“When You Point At Someone As The Problem, There Are Three Fingers Pointing Back At You.”

The first of those fingers pointing at you is asking if you communicated well with the person or group. Did they understand the handoff and what they were supposed to do in terms of task, quality and schedule? Had you effectively broken the silo between yourselves to work as a team?

The second finger asks if you provided the right support in terms of tools, training, process and resources to accomplish what was needed. Where did things break down? Were there multiple checks where the failure could have been avoided? Success is a team effort, but so is failure. You can still succeed in the future if the team self-reflects and takes responsibility for the loopholes.

The third finger asks if there is a trust relationship between you and the person or group. If there is a foundation of trust, then you will be able to put the failure on the table and discuss how to improve going forward. It will not be personal…it will be an objective analysis of what happened and why and how to prevent it in the future. How can the team get it right every time going forward?

Build a team mentality where everyone wins and loses as a team. Break down the silos to eliminate an “us and them” mentality within the company. Stop the “blame game” whenever it pops up and turn it into a team building moment by getting everyone to focus on solving the problem permanently instead of building more walls that prevent open and effective communication.

And feel free to share this clip with your team as a gentle reminder! A visual always helps!  https://youtu.be/1kAvHXBI4DM

Engineers are focused on using their expertise to implement the latest and greatest technology for the most cost effective solution. They live for the challenge of developing a unique and beautiful solution…as viewed by other engineers. They want to “Get ‘er right” to their definition of right.

This Quixotic search for the perfect solution gave rise to the Dilbert™ cartoons that clearly depict how out of touch engineers can be from the real world. I’m a Professional Engineer and I chuckled when Purchasing would show me an engineering design made out of Unobtanium (Ub). Later construction wanted to know why the Unobtanium was late…causing cost-schedule-safety impacts.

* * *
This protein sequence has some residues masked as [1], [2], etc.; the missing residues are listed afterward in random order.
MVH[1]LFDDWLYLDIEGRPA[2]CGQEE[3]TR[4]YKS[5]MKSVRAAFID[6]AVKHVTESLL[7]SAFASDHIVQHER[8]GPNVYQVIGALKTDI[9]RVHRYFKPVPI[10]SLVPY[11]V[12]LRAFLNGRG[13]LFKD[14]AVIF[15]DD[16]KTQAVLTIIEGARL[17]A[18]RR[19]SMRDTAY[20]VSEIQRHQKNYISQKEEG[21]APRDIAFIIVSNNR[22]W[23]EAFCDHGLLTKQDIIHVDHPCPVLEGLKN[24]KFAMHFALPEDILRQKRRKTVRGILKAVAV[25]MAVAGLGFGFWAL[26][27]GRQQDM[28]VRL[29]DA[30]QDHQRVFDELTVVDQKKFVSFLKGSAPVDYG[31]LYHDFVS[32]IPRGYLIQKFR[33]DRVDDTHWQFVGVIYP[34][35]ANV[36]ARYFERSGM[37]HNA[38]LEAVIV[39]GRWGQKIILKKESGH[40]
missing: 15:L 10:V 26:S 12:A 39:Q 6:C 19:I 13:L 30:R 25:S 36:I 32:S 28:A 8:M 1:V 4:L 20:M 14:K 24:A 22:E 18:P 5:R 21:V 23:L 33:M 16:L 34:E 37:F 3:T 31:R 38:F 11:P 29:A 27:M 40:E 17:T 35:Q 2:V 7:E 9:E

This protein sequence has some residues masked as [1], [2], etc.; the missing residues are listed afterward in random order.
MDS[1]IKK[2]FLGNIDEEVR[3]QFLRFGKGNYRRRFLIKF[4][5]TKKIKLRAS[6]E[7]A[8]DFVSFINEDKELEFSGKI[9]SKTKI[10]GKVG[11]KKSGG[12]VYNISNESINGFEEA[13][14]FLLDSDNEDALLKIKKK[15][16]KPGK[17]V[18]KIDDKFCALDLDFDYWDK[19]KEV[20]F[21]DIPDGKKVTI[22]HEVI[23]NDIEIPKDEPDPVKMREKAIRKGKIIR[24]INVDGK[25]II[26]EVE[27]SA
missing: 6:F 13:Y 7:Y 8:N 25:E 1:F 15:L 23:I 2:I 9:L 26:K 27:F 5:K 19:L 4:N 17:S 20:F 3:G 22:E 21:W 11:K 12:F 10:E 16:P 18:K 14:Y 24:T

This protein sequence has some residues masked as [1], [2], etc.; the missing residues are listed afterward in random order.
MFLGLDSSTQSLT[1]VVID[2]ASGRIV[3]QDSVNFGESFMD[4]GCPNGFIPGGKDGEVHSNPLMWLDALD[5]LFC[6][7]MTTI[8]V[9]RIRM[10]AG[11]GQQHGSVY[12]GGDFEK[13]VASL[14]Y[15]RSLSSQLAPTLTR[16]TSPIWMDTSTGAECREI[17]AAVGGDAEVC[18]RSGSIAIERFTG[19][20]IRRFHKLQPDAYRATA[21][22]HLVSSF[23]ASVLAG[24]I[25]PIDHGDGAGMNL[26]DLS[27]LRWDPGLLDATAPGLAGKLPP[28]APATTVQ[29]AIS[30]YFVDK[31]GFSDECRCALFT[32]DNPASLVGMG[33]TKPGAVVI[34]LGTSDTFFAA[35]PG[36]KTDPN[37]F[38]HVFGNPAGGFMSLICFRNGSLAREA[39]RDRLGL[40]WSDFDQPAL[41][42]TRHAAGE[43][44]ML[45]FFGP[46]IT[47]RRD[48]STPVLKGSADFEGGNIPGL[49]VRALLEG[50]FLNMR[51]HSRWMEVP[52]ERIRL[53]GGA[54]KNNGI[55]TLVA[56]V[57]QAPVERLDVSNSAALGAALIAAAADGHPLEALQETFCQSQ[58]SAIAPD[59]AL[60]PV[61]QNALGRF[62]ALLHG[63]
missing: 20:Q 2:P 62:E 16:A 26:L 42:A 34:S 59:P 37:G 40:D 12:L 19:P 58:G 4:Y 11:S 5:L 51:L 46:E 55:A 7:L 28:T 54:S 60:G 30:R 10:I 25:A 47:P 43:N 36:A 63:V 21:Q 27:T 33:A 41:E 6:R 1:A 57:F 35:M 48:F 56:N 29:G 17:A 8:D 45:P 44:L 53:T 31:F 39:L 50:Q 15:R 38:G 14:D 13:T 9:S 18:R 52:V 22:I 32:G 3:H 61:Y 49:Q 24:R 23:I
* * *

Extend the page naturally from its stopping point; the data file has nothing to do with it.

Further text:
UnobtaniumYou can “box-in” engineers to keep them on the cutting edge of technology and not allow them to take you to the “bleeding edge” where consequences are severe.

“Mustang the Story” shows how we understood that “Engineering is a necessary evil to get into purchasing and construction”. With go-bys, standards, a stage-gate process and construction focused work breakdown structure we were able to get engineering off of the critical path and delivered 30% reduction in schedules and costs repeatedly on first-of-a-kind world class projects. We show you how to motivate engineers to “Get ‘er done” because we know they will do it right.

Job-on-the-corner-of-the-desk” is part of the solution…it is the “shiny object” engineers cannot resist jumping toward.  

– Bill Higgs,
Co-Founder Mustang Engineering,
Author, Mustang The Story

Find Bill on Twitter  @MustangHiggs and on Facebook /MustangTheStory

It’s not a typo, it’s a way of thinking! There are so many different ways to describe leveraging the strengths of those around you to build up the unit as a whole. To Mustang, it’s all about “Joined Up Thinking”, or JUT.

While competitiveness is ingrained in the human psyche, so too is cooperation. When company leaders value the latter more than the former, they begin to engage in JUT. Even the most competitive individual requires the support of others to succeed, so it is beneficial to everyone in your organization to adopt a JUT mentality.

Consider Computer Weekly Editor David Bicknell’s contention, “Collaboration will help us do more with less and lead to new growth opportunities to help companies differentiate themselves in difficult times, where the mindset is ‘work smarter, not harder’, and where work is something you do, not where you go. Collaborative tools can give that business advantage, unlock organization-wide and global intellect, and use that to foster the joined up thinking that will drive innovation.”

Company leadership is often operated under a “bunker mentality”, where each partner or manager has a business stream or department in which they are responsible. Bill Higgs refers to these as silos.

The natural inclination is for leaders to reinforce the walls of their own silo and build it up higher. In actuality, the goal should be to connect all the company’s silos using joined up thinking. To do this, Higgs strongly promoted the concept of “silo-busting.” The best way to start busting silos? Adopting joined up thinking, of course!